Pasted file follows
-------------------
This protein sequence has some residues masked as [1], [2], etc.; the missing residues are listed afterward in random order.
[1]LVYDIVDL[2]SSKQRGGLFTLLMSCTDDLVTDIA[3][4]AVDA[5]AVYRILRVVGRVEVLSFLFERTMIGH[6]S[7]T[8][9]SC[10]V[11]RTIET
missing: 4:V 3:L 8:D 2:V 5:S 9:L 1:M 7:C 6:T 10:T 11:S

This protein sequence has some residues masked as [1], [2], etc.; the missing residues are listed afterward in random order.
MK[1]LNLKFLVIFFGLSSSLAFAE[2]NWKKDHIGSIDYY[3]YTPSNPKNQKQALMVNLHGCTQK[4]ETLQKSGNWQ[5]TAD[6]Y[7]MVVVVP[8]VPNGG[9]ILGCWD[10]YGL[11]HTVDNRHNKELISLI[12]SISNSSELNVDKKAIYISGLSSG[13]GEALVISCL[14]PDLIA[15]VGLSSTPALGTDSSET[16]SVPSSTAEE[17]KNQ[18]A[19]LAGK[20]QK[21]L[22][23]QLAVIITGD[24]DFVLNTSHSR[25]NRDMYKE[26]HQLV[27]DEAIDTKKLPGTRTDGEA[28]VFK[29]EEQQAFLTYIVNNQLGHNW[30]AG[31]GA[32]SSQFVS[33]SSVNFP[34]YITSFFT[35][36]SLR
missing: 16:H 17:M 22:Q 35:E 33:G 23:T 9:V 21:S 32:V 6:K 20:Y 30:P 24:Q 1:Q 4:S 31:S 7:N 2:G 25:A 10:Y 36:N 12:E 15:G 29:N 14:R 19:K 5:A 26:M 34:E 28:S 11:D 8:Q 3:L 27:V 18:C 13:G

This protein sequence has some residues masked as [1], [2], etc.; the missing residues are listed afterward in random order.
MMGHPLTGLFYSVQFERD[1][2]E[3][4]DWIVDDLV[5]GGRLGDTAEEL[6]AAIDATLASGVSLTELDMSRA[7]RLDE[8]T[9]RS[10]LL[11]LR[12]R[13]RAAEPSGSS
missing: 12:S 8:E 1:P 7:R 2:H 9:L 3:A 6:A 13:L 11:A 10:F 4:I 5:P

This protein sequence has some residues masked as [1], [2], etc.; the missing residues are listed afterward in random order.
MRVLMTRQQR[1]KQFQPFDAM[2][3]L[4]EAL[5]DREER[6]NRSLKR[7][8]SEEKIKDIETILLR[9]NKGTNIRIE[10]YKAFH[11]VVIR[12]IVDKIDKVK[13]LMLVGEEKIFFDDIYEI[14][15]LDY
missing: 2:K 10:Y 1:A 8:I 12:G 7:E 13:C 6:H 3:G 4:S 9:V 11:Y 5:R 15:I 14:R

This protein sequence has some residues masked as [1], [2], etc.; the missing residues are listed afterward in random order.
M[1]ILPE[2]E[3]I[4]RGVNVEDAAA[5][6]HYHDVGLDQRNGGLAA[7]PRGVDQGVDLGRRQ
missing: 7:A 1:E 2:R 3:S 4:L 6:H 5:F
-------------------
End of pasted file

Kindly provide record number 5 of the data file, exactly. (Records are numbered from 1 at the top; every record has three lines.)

This protein sequence has some residues masked as [1], [2], etc.; the missing residues are listed afterward in random order.
M[1]ILPE[2]E[3]I[4]RGVNVEDAAA[5][6]HYHDVGLDQRNGGLAA[7]PRGVDQGVDLGRRQ
missing: 7:A 1:E 2:R 3:S 4:L 6:H 5:F